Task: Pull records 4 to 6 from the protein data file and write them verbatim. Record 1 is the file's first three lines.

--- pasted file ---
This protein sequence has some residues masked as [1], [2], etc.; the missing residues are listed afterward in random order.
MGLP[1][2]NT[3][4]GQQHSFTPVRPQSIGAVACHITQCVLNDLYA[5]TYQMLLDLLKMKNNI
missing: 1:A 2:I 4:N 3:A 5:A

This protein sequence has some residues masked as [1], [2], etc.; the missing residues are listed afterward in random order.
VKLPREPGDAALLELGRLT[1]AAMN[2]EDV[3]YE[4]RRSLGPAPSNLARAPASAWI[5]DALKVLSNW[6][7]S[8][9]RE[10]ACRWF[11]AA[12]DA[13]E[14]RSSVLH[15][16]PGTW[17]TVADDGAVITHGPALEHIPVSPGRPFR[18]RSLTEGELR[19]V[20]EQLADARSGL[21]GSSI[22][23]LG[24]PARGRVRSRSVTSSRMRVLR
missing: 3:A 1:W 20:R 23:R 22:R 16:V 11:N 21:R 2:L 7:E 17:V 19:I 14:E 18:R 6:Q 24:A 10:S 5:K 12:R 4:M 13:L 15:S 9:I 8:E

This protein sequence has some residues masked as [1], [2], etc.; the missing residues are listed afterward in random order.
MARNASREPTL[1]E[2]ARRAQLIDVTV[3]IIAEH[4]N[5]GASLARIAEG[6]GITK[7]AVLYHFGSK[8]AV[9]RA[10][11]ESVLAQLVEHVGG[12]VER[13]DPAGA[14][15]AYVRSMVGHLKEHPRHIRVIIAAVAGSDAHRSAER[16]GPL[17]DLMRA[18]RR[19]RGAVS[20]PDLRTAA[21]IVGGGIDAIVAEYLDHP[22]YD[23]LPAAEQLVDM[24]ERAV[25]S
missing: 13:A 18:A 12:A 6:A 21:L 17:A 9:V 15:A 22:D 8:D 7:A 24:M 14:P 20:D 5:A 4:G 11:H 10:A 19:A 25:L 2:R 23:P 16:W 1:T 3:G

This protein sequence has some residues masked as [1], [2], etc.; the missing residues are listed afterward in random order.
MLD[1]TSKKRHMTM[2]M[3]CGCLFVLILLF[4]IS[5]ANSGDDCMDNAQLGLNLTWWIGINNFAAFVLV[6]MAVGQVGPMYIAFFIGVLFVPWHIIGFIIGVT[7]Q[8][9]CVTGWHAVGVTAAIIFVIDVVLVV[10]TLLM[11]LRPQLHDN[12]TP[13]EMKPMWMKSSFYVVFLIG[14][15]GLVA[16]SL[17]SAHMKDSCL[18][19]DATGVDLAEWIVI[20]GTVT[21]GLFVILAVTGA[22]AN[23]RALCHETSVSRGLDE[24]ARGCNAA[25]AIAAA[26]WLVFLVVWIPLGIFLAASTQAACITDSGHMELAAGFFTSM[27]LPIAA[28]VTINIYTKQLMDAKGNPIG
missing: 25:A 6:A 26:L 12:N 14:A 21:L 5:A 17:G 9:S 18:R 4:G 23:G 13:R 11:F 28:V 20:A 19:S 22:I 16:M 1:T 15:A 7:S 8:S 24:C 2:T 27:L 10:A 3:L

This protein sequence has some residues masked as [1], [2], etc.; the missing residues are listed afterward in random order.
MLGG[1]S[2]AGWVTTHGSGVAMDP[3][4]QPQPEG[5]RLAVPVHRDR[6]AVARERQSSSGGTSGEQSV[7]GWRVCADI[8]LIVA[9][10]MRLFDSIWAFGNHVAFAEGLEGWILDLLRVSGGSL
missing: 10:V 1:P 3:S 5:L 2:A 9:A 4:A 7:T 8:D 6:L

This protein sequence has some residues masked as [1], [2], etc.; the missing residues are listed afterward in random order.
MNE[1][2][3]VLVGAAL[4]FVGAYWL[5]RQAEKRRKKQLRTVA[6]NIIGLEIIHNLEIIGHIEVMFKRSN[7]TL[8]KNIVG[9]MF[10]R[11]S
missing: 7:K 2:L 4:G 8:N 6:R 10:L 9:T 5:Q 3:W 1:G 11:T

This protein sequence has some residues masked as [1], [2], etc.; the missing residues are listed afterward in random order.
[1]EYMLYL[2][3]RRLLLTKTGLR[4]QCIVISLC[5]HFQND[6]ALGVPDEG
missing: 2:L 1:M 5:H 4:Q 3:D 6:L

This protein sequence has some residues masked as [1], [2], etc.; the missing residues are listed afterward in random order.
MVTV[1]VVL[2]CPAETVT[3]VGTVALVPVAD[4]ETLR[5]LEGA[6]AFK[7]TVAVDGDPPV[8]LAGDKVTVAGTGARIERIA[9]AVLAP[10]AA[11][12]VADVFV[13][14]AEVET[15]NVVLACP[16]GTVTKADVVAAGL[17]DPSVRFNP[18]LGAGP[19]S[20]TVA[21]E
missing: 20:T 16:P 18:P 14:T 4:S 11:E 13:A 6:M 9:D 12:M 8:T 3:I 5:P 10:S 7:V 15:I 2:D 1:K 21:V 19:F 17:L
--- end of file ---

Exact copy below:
This protein sequence has some residues masked as [1], [2], etc.; the missing residues are listed afterward in random order.
MLD[1]TSKKRHMTM[2]M[3]CGCLFVLILLF[4]IS[5]ANSGDDCMDNAQLGLNLTWWIGINNFAAFVLV[6]MAVGQVGPMYIAFFIGVLFVPWHIIGFIIGVT[7]Q[8][9]CVTGWHAVGVTAAIIFVIDVVLVV[10]TLLM[11]LRPQLHDN[12]TP[13]EMKPMWMKSSFYVVFLIG[14][15]GLVA[16]SL[17]SAHMKDSCL[18][19]DATGVDLAEWIVI[20]GTVT[21]GLFVILAVTGA[22]AN[23]RALCHETSVSRGLDE[24]ARGCNAA[25]AIAAA[26]WLVFLVVWIPLGIFLAASTQAACITDSGHMELAAGFFTSM[27]LPIAA[28]VTINIYTKQLMDAKGNPIG
missing: 25:A 6:A 26:L 12:N 14:A 21:L 5:A 17:G 9:S 18:R 4:G 23:G 13:R 11:F 28:V 20:A 19:S 22:I 16:M 1:T 15:A 7:S 8:S 24:C 2:T 27:L 10:A 3:L

This protein sequence has some residues masked as [1], [2], etc.; the missing residues are listed afterward in random order.
MLGG[1]S[2]AGWVTTHGSGVAMDP[3][4]QPQPEG[5]RLAVPVHRDR[6]AVARERQSSSGGTSGEQSV[7]GWRVCADI[8]LIVA[9][10]MRLFDSIWAFGNHVAFAEGLEGWILDLLRVSGGSL
missing: 10:V 1:P 3:S 5:L 2:A 9:A 4:A 7:T 8:D 6:L

This protein sequence has some residues masked as [1], [2], etc.; the missing residues are listed afterward in random order.
MNE[1][2][3]VLVGAAL[4]FVGAYWL[5]RQAEKRRKKQLRTVA[6]NIIGLEIIHNLEIIGHIEVMFKRSN[7]TL[8]KNIVG[9]MF[10]R[11]S
missing: 7:K 2:L 4:G 8:N 6:R 10:L 9:T 5:Q 3:W 1:G 11:T